What is a Good Age to Start Piano Lessons?

By Angie Mack Reilly

Featured photos by Alicia Lee Wade

I have been teaching piano in Ozaukee County for about 18 years now.  Day in and day out.  There are literally thousands of children and families that I have interacted with and gotten to know over the years.

I can't tell you how many times I have heard parents say that they used to take private piano lessons as a child but that their teacher was "mean" or "too cranky".  Sadly, they gave up on piano, never to pick it up again.

So I have made every effort to avoid that awful piano teacher stereotype.

Piano with Painted Keys

First off, I want every student of mine to have fun!

At the core of my teaching is that I want to foster a lifetime love for music in each of my students, regardless of their age or background.  I like to incorporate their ideas, learn about the music that they listen to, and figure out their unique learning style. 

It's called a "child-centered approach".

I try to laugh with my students at every lesson and I often re-assure them when they say they didn’t practice.  For example, I say,

“Well……at least you are honest!  I understand that families get busy some weeks.  Just remember that you don’t need mom or dad to remind you to play.  Think of it as playing with a toy.   Get on your piano or keyboard and make some cool sounds.  Then spend a few minutes working on our songs in the book so that you can be a great piano player and make your brain smarter!  Have fun with it!  Music is fun!”


Of course, ANY age is a good time to start!  (My oldest student was 83!)  If the child shows interest is a great time to start.  Another great time to start is when the child is around 5 or 6.  Not only will they learn new coordination skills, but they will help perfect their sense of pitch so that they can also be better singers.  Learning an instrument helps immensely with the brain development in a young child.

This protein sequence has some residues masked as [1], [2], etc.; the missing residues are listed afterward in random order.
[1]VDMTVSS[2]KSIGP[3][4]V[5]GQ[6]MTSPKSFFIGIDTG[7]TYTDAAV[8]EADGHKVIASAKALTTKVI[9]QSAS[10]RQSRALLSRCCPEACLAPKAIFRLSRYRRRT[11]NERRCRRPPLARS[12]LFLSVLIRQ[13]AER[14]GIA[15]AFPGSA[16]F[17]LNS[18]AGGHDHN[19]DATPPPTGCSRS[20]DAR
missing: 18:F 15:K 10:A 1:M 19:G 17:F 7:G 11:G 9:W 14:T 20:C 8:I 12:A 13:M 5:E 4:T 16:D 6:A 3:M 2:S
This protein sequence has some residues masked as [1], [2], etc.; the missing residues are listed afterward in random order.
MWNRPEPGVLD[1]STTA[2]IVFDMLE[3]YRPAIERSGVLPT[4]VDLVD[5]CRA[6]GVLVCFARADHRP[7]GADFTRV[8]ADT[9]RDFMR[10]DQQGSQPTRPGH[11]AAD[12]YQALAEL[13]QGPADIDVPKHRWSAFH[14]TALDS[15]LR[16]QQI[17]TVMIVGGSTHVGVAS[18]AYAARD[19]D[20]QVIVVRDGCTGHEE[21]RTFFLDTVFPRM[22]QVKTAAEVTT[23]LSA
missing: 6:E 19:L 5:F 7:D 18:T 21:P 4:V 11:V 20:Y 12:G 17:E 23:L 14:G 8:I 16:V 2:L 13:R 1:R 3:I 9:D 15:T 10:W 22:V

I usually say that, to start piano, a child should know their right and left hand, numbers 1 through 5 and letters A through G.  

They should also have the fine motor skills to push down the keys.  In addition, they should be able to sit at the piano for 5 or 10 minutes at minimum.  With young children, I will give them a quick stretching break if they need to get up.  30 minutes can be a long time for some children to sit.  I try to be sensitive as to how they are feeling.  I want them to feel comfortable....with me, the room, their chair, etc....

If I ever sense that a child is distressed, discouraged, frustrated with or not wanting to work on a particular song, we will move onto something else.  Sometimes I get students who are very perfectionistic and hard on themselves if they make mistakes.  I have to reassure them that mistakes are a part of the learning process and that mistakes happen even with the very best of us.


Learning piano theory is different than learning to read traditional music.  Piano theory (also known as music theory) is the language or basics of music. It’s about learning how notes and chords relate to each other.  It’s similar to simple math formulas but is much easier!  Right now, I am teaching one of my 6 year old student’s piano theory because she is able to comprehend it.  (Children are capable of so much more musically than we realize if given the proper learning environment.)

I would say that 5th grade and up is a great time to learn piano theory. 

I call it the “short cut” version of learning how to play.  Many middle-school-aged children want to be able to play their favorite pop songs and this is a great way to do it.  Basically, they play the chords and rhythms on the piano to their favorite songs and sing along accompanying themselves.  Playing like this is very empowering for a pre-teen and teen.  It is a fantastic way to boost their confidence and to give them a skill that most of their peers don’t have.



I would especially like to encourage adults to not be shy about taking up piano.  Redeem that awful experience as a child and take lessons with me!  I teach every student differently including my adult students.  I have “short-cut” methods for adults because I know that we don’t have time to “beat around the bush”.

Like I said, my oldest piano student was a man named Ralph Zaun.  He was a World War II pilot, the President of the Grafton State Bank, a Harvard Graduate and a political leader and entrepreneur. 

At the age of 83, he strongly believed that the key to growing older is to keep learning new skills. 

And he also taught me!  He shared with me his favorite tunes from the 30’s and 40’s….back when music was so full of romance.  He has since passed.  I miss him!

Playing the piano is actually a lot easier than you would think…..especially how I teach it.  I want you to begin playing as soon as possible so that you can earn the benefit of soothing yourself musically.

Have any QUESTIONS??  Send me a line at angie@ozaukeetalent.com !  I would love to answer any questions you might have…..

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